September 5, 2017 at 3:32 p.m.
Sipiorski stresses working together when farming in turbulent times
The workshop, put together by the Southeast Minnesota Ag Alliance, focused on "Managing our Farms Through Turbulent Times." Gary Sipiorski, Dairy Development Manager for Vita Plus, gave the keynote address with his presentation, "Farming Business Decisions for 2012 and Beyond."
"It's times like these you need to get together," Sipiorski said, taking into account that farmers, lenders and other industry people were present.
Sipiorski demonstrated that there is a need for agriculture beyond the U.S. borders and that we must remember that 95 percent of the people in the world live outside the United States. He also mentioned that over one billion people in the world only get a handful of rice to eat every day, and over 25,000 people die of hunger every 24 hours.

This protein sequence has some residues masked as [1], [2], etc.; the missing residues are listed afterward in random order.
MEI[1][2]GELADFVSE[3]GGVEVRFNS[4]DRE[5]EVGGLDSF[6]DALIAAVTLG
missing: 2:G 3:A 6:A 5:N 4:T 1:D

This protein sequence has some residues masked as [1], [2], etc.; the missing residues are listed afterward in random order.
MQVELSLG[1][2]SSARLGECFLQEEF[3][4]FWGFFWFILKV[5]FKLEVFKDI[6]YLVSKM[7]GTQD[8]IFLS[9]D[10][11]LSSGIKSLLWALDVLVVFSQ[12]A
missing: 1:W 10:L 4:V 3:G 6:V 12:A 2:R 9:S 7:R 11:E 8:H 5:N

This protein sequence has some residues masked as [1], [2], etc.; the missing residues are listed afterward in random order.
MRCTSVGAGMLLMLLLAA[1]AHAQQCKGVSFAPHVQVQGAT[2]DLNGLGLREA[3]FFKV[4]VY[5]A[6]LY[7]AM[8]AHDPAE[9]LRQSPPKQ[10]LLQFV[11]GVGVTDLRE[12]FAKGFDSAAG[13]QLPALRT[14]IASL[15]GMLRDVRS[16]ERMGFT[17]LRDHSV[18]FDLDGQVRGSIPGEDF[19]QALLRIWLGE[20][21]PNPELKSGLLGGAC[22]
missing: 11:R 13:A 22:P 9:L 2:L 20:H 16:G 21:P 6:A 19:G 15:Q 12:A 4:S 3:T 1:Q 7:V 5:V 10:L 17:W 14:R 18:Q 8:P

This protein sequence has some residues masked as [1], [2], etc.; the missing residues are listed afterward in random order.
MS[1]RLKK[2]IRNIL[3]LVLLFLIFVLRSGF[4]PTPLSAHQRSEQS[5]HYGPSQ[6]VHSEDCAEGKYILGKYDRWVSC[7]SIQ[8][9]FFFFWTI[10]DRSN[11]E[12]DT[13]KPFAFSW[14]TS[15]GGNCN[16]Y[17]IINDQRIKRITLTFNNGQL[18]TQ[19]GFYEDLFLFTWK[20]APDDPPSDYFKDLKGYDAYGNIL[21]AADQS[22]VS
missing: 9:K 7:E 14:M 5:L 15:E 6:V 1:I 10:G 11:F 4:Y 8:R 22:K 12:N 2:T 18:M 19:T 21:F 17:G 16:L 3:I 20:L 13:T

"However you are involved in agriculture, do you think you're important yet?" Sipiorski said. "There's a big job out there and we are very productive in the United States.
Part of what has helped the nation be productive is knowing the difference between invention and innovation. The basic beginnings of farming are the invention, while the technology and management practices we use now are innovation. Sipiorski said it's this innovation that will help grow the agricultural industry and be ready for the future.
But he also said agriculture is about more than invention or innovation.
"It's about the people - our family," Sipiorski said. "What kind of business are you building for the next generation and the ones to come. That's what it's all about."
Since many agricultural industries have been going through challenges, Sipiorski said it can be a stressful time that requires people to adapt to change. He mentioned the six steps in the process of change.
"This happens in our lives every day," he said.
The first is denial with the second being anger. The third step is realization, while the fourth is depression. Acceptance is the fifth step and the final one is growth.